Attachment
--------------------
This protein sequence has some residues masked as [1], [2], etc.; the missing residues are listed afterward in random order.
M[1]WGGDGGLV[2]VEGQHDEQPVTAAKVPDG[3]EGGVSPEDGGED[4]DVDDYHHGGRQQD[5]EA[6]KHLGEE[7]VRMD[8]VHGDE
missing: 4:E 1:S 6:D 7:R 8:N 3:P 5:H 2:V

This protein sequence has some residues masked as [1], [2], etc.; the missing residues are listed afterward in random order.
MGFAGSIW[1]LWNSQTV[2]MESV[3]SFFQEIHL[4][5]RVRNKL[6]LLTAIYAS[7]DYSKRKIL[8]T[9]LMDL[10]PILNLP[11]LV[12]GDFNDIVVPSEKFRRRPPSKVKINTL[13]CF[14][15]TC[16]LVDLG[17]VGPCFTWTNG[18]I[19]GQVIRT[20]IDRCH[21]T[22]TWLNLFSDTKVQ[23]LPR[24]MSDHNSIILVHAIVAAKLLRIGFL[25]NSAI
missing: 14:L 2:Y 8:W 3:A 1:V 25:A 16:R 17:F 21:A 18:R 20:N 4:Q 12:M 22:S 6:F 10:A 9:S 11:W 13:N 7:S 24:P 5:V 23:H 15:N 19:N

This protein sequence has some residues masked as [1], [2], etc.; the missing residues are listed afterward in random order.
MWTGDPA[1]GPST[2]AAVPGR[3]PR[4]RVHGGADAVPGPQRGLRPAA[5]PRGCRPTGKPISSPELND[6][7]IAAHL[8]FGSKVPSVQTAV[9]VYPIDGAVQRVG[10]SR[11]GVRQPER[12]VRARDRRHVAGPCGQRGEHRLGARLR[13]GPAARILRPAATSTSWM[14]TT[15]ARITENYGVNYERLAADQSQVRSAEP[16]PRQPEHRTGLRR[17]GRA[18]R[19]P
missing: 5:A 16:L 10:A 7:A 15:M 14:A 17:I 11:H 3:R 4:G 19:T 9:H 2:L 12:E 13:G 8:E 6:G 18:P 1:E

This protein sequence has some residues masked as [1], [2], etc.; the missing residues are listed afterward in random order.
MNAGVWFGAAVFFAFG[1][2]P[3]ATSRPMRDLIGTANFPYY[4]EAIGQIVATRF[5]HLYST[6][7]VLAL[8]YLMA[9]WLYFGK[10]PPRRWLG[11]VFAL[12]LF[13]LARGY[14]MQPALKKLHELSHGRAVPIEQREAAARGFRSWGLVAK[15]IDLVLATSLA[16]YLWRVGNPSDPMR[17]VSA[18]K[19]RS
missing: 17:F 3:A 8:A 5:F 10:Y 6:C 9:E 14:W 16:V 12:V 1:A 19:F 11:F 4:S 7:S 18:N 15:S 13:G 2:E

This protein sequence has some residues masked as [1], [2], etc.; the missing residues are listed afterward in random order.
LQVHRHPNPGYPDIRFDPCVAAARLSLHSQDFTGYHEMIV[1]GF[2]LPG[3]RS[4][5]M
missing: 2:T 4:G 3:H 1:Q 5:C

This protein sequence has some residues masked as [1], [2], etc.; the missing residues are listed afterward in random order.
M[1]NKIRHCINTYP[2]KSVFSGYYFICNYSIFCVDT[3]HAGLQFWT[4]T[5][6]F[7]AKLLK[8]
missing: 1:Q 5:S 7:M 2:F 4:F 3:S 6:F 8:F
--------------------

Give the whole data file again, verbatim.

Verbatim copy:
This protein sequence has some residues masked as [1], [2], etc.; the missing residues are listed afterward in random order.
M[1]WGGDGGLV[2]VEGQHDEQPVTAAKVPDG[3]EGGVSPEDGGED[4]DVDDYHHGGRQQD[5]EA[6]KHLGEE[7]VRMD[8]VHGDE
missing: 4:E 1:S 6:D 7:R 8:N 3:P 5:H 2:V

This protein sequence has some residues masked as [1], [2], etc.; the missing residues are listed afterward in random order.
MGFAGSIW[1]LWNSQTV[2]MESV[3]SFFQEIHL[4][5]RVRNKL[6]LLTAIYAS[7]DYSKRKIL[8]T[9]LMDL[10]PILNLP[11]LV[12]GDFNDIVVPSEKFRRRPPSKVKINTL[13]CF[14][15]TC[16]LVDLG[17]VGPCFTWTNG[18]I[19]GQVIRT[20]IDRCH[21]T[22]TWLNLFSDTKVQ[23]LPR[24]MSDHNSIILVHAIVAAKLLRIGFL[25]NSAI
missing: 14:L 2:Y 8:W 3:A 1:V 25:A 16:R 17:F 21:A 18:R 20:N 4:Q 12:M 22:S 6:F 10:A 9:S 11:W 13:N 7:S 24:P 5:V 23:H 15:N 19:N

This protein sequence has some residues masked as [1], [2], etc.; the missing residues are listed afterward in random order.
MWTGDPA[1]GPST[2]AAVPGR[3]PR[4]RVHGGADAVPGPQRGLRPAA[5]PRGCRPTGKPISSPELND[6][7]IAAHL[8]FGSKVPSVQTAV[9]VYPIDGAVQRVG[10]SR[11]GVRQPER[12]VRARDRRHVAGPCGQRGEHRLGARLR[13]GPAARILRPAATSTSWM[14]TT[15]ARITENYGVNYERLAADQSQVRSAEP[16]PRQPEHRTGLRR[17]GRA[18]R[19]P
missing: 5:A 16:L 10:A 7:A 15:M 14:A 17:I 11:H 3:R 4:G 19:T 9:H 2:L 12:E 13:G 8:E 6:G 18:P 1:E

This protein sequence has some residues masked as [1], [2], etc.; the missing residues are listed afterward in random order.
MNAGVWFGAAVFFAFG[1][2]P[3]ATSRPMRDLIGTANFPYY[4]EAIGQIVATRF[5]HLYST[6][7]VLAL[8]YLMA[9]WLYFGK[10]PPRRWLG[11]VFAL[12]LF[13]LARGY[14]MQPALKKLHELSHGRAVPIEQREAAARGFRSWGLVAK[15]IDLVLATSLA[16]YLWRVGNPSDPMR[17]VSA[18]K[19]RS
missing: 17:F 3:A 8:A 5:F 10:Y 6:C 9:E 14:W 16:V 12:V 1:A 19:F 11:F 4:S 7:S 18:N 15:S 13:G 2:E

This protein sequence has some residues masked as [1], [2], etc.; the missing residues are listed afterward in random order.
LQVHRHPNPGYPDIRFDPCVAAARLSLHSQDFTGYHEMIV[1]GF[2]LPG[3]RS[4][5]M
missing: 2:T 4:G 3:H 1:Q 5:C

This protein sequence has some residues masked as [1], [2], etc.; the missing residues are listed afterward in random order.
M[1]NKIRHCINTYP[2]KSVFSGYYFICNYSIFCVDT[3]HAGLQFWT[4]T[5][6]F[7]AKLLK[8]
missing: 1:Q 5:S 7:M 2:F 4:F 3:S 6:F 8:F